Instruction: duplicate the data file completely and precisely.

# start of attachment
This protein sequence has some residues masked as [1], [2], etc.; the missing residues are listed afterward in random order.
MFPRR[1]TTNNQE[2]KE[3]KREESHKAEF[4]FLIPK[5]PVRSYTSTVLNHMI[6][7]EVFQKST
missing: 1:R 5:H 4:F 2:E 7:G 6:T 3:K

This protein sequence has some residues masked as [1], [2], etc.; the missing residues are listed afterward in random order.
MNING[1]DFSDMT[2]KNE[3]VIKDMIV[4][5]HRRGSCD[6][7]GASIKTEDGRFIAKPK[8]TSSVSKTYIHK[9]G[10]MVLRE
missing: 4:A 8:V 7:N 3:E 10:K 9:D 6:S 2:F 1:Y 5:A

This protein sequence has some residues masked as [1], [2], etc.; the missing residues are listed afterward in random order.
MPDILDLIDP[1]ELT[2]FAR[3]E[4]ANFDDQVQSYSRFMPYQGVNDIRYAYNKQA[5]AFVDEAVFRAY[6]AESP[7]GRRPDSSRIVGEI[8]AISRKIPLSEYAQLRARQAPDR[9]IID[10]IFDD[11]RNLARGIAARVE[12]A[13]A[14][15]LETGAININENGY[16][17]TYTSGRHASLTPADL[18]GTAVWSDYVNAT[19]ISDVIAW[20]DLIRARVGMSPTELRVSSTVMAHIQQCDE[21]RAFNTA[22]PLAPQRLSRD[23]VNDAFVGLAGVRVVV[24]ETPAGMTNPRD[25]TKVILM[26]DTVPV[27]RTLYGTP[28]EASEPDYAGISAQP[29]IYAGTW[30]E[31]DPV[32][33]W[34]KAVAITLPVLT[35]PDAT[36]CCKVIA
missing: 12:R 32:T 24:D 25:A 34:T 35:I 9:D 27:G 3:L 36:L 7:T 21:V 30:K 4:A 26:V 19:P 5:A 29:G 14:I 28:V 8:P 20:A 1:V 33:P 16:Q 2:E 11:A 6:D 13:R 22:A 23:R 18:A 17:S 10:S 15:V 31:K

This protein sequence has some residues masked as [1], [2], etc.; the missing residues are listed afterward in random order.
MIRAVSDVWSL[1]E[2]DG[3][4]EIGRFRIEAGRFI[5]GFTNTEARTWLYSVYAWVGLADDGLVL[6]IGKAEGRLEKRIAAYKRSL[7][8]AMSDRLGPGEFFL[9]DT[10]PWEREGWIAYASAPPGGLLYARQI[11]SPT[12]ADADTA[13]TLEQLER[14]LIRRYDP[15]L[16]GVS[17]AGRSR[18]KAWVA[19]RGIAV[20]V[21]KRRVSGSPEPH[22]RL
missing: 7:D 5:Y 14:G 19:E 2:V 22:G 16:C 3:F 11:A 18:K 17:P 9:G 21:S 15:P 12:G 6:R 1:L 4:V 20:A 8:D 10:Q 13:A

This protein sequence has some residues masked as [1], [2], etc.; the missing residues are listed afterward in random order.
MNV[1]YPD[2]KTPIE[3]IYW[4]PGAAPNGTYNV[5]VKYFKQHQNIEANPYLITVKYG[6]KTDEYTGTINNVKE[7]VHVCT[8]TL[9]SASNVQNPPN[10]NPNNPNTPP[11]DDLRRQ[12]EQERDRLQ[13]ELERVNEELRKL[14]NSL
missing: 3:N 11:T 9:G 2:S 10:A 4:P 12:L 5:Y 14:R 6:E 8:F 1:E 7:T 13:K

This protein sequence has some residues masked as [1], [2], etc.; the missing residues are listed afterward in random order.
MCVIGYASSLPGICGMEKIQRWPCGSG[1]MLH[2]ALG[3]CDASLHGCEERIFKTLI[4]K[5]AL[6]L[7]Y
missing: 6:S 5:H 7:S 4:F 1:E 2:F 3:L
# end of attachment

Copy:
This protein sequence has some residues masked as [1], [2], etc.; the missing residues are listed afterward in random order.
MFPRR[1]TTNNQE[2]KE[3]KREESHKAEF[4]FLIPK[5]PVRSYTSTVLNHMI[6][7]EVFQKST
missing: 1:R 5:H 4:F 2:E 7:G 6:T 3:K

This protein sequence has some residues masked as [1], [2], etc.; the missing residues are listed afterward in random order.
MNING[1]DFSDMT[2]KNE[3]VIKDMIV[4][5]HRRGSCD[6][7]GASIKTEDGRFIAKPK[8]TSSVSKTYIHK[9]G[10]MVLRE
missing: 4:A 8:V 7:N 3:E 10:K 9:D 6:S 2:F 1:Y 5:A

This protein sequence has some residues masked as [1], [2], etc.; the missing residues are listed afterward in random order.
MPDILDLIDP[1]ELT[2]FAR[3]E[4]ANFDDQVQSYSRFMPYQGVNDIRYAYNKQA[5]AFVDEAVFRAY[6]AESP[7]GRRPDSSRIVGEI[8]AISRKIPLSEYAQLRARQAPDR[9]IID[10]IFDD[11]RNLARGIAARVE[12]A[13]A[14][15]LETGAININENGY[16][17]TYTSGRHASLTPADL[18]GTAVWSDYVNAT[19]ISDVIAW[20]DLIRARVGMSPTELRVSSTVMAHIQQCDE[21]RAFNTA[22]PLAPQRLSRD[23]VNDAFVGLAGVRVVV[24]ETPAGMTNPRD[25]TKVILM[26]DTVPV[27]RTLYGTP[28]EASEPDYAGISAQP[29]IYAGTW[30]E[31]DPV[32][33]W[34]KAVAITLPVLT[35]PDAT[36]CCKVIA
missing: 12:R 32:T 24:D 25:A 34:T 35:I 9:D 27:G 3:L 36:L 7:T 21:V 30:K 4:A 26:V 19:P 5:A 29:G 14:I 28:V 8:P 20:A 1:V 33:P 16:Q 2:E 11:A 6:D 13:R 22:A 23:R 18:A 17:S 10:S 15:V 31:K

This protein sequence has some residues masked as [1], [2], etc.; the missing residues are listed afterward in random order.
MIRAVSDVWSL[1]E[2]DG[3][4]EIGRFRIEAGRFI[5]GFTNTEARTWLYSVYAWVGLADDGLVL[6]IGKAEGRLEKRIAAYKRSL[7][8]AMSDRLGPGEFFL[9]DT[10]PWEREGWIAYASAPPGGLLYARQI[11]SPT[12]ADADTA[13]TLEQLER[14]LIRRYDP[15]L[16]GVS[17]AGRSR[18]KAWVA[19]RGIAV[20]V[21]KRRVSGSPEPH[22]RL
missing: 7:D 5:Y 14:G 19:E 2:V 22:G 16:C 3:F 11:A 18:K 17:P 9:G 21:S 15:P 12:G 6:R 1:L 4:V 20:A 8:D 10:Q 13:A

This protein sequence has some residues masked as [1], [2], etc.; the missing residues are listed afterward in random order.
MNV[1]YPD[2]KTPIE[3]IYW[4]PGAAPNGTYNV[5]VKYFKQHQNIEANPYLITVKYG[6]KTDEYTGTINNVKE[7]VHVCT[8]TL[9]SASNVQNPPN[10]NPNNPNTPP[11]DDLRRQ[12]EQERDRLQ[13]ELERVNEELRKL[14]NSL
missing: 3:N 11:T 9:G 2:S 10:A 4:P 12:L 5:Y 14:R 6:E 8:F 1:E 7:T 13:K

This protein sequence has some residues masked as [1], [2], etc.; the missing residues are listed afterward in random order.
MCVIGYASSLPGICGMEKIQRWPCGSG[1]MLH[2]ALG[3]CDASLHGCEERIFKTLI[4]K[5]AL[6]L[7]Y
missing: 6:S 5:H 7:S 4:F 1:E 2:F 3:L